Veronique de Rugy, a senior research fellow at the Mercatus Center at George Mason University, recently penned an article expressing skepticism towards the universal basic income policies that are becoming popular across the world.
She highlighted the recent case of Spain’s UBI experiment in response to the Wuhan virus pandemic. There has been considerable debate within conservative and libertarian circles about how to transition from the current welfare state model into one that is more market-friendly.
De Rugy admitted in her piece that she never came “around to endorsing the concept, which suffers from very serious flaws.”
She added that “Unfortunately, the proposed Spanish program would suffer from these same flaws and add a few others to the mix.”
On previous occasions, scholars such as Charles Murray of the American Enterprise Institute have called “for an unconditional $10,000 annual cash payment from the government to all adult Americans, coupled with the repeal of all other welfare transfer programs.” The Mercatus scholar called attention to how “libertarian giants such as Milton Friedman, Friedrich Hayek, and even Nobel laureate James Buchanan have praised one form or another of a UBI.”
She does concede that “the notion of direct cash payments has some appeal due to its relative simplicity and fairness.”
However, there are other things to consider:
The appeal of a UBI isn’t really about shrinking the size of government. The program cost would be quite large if the monthly payment is around $1,000 and universal, even though the number of public employees required to administer a true UBI system would be smaller than the army of bureaucrats that taxpayers currently employ to administer the welfare system.
De Rugy also showed how UBIs create incentives to not work:
As George Mason University economist Bryan Caplan has noted, a system that taxes everyone in order to redistribute to everyone is nonsensical in and of itself. Then there is the fact that in places where it has actually been tried, UBI has created some disincentives to work. But that’s hardly a surprise since most welfare programs, including the earned income tax credit, also have this downside. The real question is whether UBI is worse than the current system as a whole. One thing is for sure, as a two-year experiment in Finland demonstrated: We know that UBI doesn’t compel people to work.
Although the UBI is marketed as a replacement for the welfare state, the latter’s popularity is so strong that it will never come into fruition. In other words, UBIs would be placed on top of the current welfare state.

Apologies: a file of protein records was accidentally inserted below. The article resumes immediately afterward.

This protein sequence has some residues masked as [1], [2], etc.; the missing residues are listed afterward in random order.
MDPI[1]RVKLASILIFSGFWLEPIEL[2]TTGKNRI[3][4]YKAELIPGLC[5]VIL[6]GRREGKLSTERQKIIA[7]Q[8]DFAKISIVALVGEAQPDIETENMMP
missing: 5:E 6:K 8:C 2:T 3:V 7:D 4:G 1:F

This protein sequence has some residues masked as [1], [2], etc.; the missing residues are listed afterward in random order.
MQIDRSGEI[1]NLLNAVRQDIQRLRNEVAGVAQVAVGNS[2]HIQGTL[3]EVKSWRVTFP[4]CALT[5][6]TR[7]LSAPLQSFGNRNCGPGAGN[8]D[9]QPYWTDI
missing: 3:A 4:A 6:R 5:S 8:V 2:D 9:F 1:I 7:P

This dynamic makes people like de Rugy uncomfortable and rightfully so. She raised the following concerns:
But there are additional concerns surrounding UBI, which are deal breakers for me. Without a strong guarantee that all anti-poverty measures would be terminated—and that they will not be brought back to life later—UBI is a terrible idea. Under such circumstances, UBI won’t live up to one of its chief selling points, namely, to serve as a more efficient substitute for the highly inefficient welter of existing welfare programs and to do it in a simple and uniform manner.
One issue with the UBI being proposed in Spain and other countries is that they’re not universal, which defeats the straightforward purposes of these programs. In effect, they’ll be existing alongside the current welfare state. De Rugy explains:
For starters, it’s not universal. It’s means-tested, which is to say that the UBI recipients must demonstrate they lack a certain level of wealth or income. This defeats the universal and simple aspects of the system. In addition, Spain’s UBI program would be added on top of existing welfare programs, so it only makes existing programs more complicated, more bureaucratic and more expensive.
If Western countries are serious about tackling poverty, they need to be become skeptics of central banking and mass migration, in addition to gutting the regulatory state, which shackles the creation of small business and other economic arrangements that allows for people to get out of poverty.
Such alternatives would do more to eradicate multi-generational poverty than another government handout.